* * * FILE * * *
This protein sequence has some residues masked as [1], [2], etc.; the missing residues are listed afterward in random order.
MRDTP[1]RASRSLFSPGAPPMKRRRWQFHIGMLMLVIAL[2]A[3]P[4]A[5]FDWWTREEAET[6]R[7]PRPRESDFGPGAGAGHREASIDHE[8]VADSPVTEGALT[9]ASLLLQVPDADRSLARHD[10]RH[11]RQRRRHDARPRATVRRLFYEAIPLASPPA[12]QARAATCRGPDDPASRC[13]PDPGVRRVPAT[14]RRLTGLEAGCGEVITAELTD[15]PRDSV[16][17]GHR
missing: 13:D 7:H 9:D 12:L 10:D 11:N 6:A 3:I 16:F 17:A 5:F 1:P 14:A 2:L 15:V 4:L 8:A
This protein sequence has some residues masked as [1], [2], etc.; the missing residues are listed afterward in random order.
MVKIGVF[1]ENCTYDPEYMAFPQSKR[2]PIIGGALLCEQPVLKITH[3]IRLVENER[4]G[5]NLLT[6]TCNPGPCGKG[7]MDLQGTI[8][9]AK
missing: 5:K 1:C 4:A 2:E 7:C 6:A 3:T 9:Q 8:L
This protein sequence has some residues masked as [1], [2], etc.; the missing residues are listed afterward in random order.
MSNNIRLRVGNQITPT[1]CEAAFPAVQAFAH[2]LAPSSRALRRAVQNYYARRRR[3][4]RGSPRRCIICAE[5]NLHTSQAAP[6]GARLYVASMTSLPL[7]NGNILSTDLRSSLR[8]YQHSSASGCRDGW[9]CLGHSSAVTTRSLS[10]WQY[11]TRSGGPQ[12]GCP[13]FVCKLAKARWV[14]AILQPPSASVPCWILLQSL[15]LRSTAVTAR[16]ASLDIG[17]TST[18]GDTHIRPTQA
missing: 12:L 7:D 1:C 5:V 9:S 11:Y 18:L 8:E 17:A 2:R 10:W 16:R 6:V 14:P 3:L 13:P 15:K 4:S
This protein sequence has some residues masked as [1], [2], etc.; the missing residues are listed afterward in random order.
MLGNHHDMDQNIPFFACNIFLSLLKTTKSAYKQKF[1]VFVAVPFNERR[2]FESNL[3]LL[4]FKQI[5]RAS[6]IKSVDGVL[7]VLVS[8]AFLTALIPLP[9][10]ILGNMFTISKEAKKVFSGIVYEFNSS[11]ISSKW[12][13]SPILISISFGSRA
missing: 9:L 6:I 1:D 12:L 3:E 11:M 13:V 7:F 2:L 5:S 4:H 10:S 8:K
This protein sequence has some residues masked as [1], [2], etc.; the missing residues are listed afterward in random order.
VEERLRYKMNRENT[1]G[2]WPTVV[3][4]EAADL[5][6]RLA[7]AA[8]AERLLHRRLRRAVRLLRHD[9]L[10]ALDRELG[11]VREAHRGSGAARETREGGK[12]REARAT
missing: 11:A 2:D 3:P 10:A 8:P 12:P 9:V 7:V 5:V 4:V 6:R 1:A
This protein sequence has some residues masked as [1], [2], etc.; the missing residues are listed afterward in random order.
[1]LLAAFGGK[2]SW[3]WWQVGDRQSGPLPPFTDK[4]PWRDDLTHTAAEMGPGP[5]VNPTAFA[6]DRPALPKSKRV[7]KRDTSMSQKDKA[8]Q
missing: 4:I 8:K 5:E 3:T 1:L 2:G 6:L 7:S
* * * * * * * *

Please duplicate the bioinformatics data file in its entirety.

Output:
This protein sequence has some residues masked as [1], [2], etc.; the missing residues are listed afterward in random order.
MRDTP[1]RASRSLFSPGAPPMKRRRWQFHIGMLMLVIAL[2]A[3]P[4]A[5]FDWWTREEAET[6]R[7]PRPRESDFGPGAGAGHREASIDHE[8]VADSPVTEGALT[9]ASLLLQVPDADRSLARHD[10]RH[11]RQRRRHDARPRATVRRLFYEAIPLASPPA[12]QARAATCRGPDDPASRC[13]PDPGVRRVPAT[14]RRLTGLEAGCGEVITAELTD[15]PRDSV[16][17]GHR
missing: 13:D 7:H 9:D 12:L 10:D 11:N 6:A 3:I 16:F 17:A 5:F 1:P 14:A 2:L 15:V 4:L 8:A
This protein sequence has some residues masked as [1], [2], etc.; the missing residues are listed afterward in random order.
MVKIGVF[1]ENCTYDPEYMAFPQSKR[2]PIIGGALLCEQPVLKITH[3]IRLVENER[4]G[5]NLLT[6]TCNPGPCGKG[7]MDLQGTI[8][9]AK
missing: 5:K 1:C 4:A 2:E 7:C 6:A 3:T 9:Q 8:L
This protein sequence has some residues masked as [1], [2], etc.; the missing residues are listed afterward in random order.
MSNNIRLRVGNQITPT[1]CEAAFPAVQAFAH[2]LAPSSRALRRAVQNYYARRRR[3][4]RGSPRRCIICAE[5]NLHTSQAAP[6]GARLYVASMTSLPL[7]NGNILSTDLRSSLR[8]YQHSSASGCRDGW[9]CLGHSSAVTTRSLS[10]WQY[11]TRSGGPQ[12]GCP[13]FVCKLAKARWV[14]AILQPPSASVPCWILLQSL[15]LRSTAVTAR[16]ASLDIG[17]TST[18]GDTHIRPTQA
missing: 12:L 7:D 1:C 5:V 9:S 11:Y 18:L 8:E 17:A 2:R 10:W 16:R 6:V 14:P 3:L 13:P 15:K 4:S
This protein sequence has some residues masked as [1], [2], etc.; the missing residues are listed afterward in random order.
MLGNHHDMDQNIPFFACNIFLSLLKTTKSAYKQKF[1]VFVAVPFNERR[2]FESNL[3]LL[4]FKQI[5]RAS[6]IKSVDGVL[7]VLVS[8]AFLTALIPLP[9][10]ILGNMFTISKEAKKVFSGIVYEFNSS[11]ISSKW[12][13]SPILISISFGSRA
missing: 9:L 6:I 1:D 12:L 3:E 11:M 13:V 7:F 2:L 5:S 4:H 10:S 8:K
This protein sequence has some residues masked as [1], [2], etc.; the missing residues are listed afterward in random order.
VEERLRYKMNRENT[1]G[2]WPTVV[3][4]EAADL[5][6]RLA[7]AA[8]AERLLHRRLRRAVRLLRHD[9]L[10]ALDRELG[11]VREAHRGSGAARETREGGK[12]REARAT
missing: 11:A 2:D 3:P 10:A 8:P 12:P 9:V 7:V 5:V 4:V 6:R 1:A
This protein sequence has some residues masked as [1], [2], etc.; the missing residues are listed afterward in random order.
[1]LLAAFGGK[2]SW[3]WWQVGDRQSGPLPPFTDK[4]PWRDDLTHTAAEMGPGP[5]VNPTAFA[6]DRPALPKSKRV[7]KRDTSMSQKDKA[8]Q
missing: 4:I 8:K 5:E 3:T 1:L 2:G 6:L 7:S